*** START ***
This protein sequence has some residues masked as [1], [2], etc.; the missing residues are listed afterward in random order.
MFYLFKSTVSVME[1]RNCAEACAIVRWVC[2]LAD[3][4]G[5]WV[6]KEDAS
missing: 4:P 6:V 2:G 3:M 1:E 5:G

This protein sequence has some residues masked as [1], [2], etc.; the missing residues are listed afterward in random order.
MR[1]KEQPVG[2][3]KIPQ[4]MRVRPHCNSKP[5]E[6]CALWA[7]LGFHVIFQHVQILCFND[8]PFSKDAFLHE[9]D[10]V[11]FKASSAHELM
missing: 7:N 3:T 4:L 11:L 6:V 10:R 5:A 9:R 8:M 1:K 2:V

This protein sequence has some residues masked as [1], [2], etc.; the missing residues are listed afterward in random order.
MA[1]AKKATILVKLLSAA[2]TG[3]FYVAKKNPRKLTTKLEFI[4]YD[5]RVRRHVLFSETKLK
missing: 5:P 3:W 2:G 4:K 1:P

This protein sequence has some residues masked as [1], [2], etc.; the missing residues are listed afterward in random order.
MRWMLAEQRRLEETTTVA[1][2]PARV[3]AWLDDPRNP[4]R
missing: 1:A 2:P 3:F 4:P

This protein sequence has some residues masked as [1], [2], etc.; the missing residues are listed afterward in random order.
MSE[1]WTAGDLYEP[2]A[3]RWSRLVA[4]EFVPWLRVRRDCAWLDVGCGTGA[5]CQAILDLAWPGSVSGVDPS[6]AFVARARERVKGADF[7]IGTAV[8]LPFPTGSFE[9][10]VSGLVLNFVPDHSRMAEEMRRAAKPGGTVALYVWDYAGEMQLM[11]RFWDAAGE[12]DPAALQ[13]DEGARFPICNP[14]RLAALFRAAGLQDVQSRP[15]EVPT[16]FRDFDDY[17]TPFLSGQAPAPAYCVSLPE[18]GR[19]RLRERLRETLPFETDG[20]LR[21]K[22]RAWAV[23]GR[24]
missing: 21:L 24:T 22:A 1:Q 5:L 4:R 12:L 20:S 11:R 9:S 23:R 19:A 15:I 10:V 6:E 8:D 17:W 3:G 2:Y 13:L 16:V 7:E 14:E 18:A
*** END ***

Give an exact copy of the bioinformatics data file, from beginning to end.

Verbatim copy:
This protein sequence has some residues masked as [1], [2], etc.; the missing residues are listed afterward in random order.
MFYLFKSTVSVME[1]RNCAEACAIVRWVC[2]LAD[3][4]G[5]WV[6]KEDAS
missing: 4:P 6:V 2:G 3:M 1:E 5:G

This protein sequence has some residues masked as [1], [2], etc.; the missing residues are listed afterward in random order.
MR[1]KEQPVG[2][3]KIPQ[4]MRVRPHCNSKP[5]E[6]CALWA[7]LGFHVIFQHVQILCFND[8]PFSKDAFLHE[9]D[10]V[11]FKASSAHELM
missing: 7:N 3:T 4:L 11:L 6:V 10:R 5:A 9:R 8:M 1:K 2:V

This protein sequence has some residues masked as [1], [2], etc.; the missing residues are listed afterward in random order.
MA[1]AKKATILVKLLSAA[2]TG[3]FYVAKKNPRKLTTKLEFI[4]YD[5]RVRRHVLFSETKLK
missing: 5:P 3:W 2:G 4:K 1:P

This protein sequence has some residues masked as [1], [2], etc.; the missing residues are listed afterward in random order.
MRWMLAEQRRLEETTTVA[1][2]PARV[3]AWLDDPRNP[4]R
missing: 1:A 2:P 3:F 4:P

This protein sequence has some residues masked as [1], [2], etc.; the missing residues are listed afterward in random order.
MSE[1]WTAGDLYEP[2]A[3]RWSRLVA[4]EFVPWLRVRRDCAWLDVGCGTGA[5]CQAILDLAWPGSVSGVDPS[6]AFVARARERVKGADF[7]IGTAV[8]LPFPTGSFE[9][10]VSGLVLNFVPDHSRMAEEMRRAAKPGGTVALYVWDYAGEMQLM[11]RFWDAAGE[12]DPAALQ[13]DEGARFPICNP[14]RLAALFRAAGLQDVQSRP[15]EVPT[16]FRDFDDY[17]TPFLSGQAPAPAYCVSLPE[18]GR[19]RLRERLRETLPFETDG[20]LR[21]K[22]RAWAV[23]GR[24]
missing: 21:L 24:T 22:A 1:Q 5:L 4:R 12:L 20:S 11:R 9:S 23:R 19:A 15:I 10:V 6:E 8:D 17:W 3:G 2:Y 13:L 16:V 7:E 14:E 18:A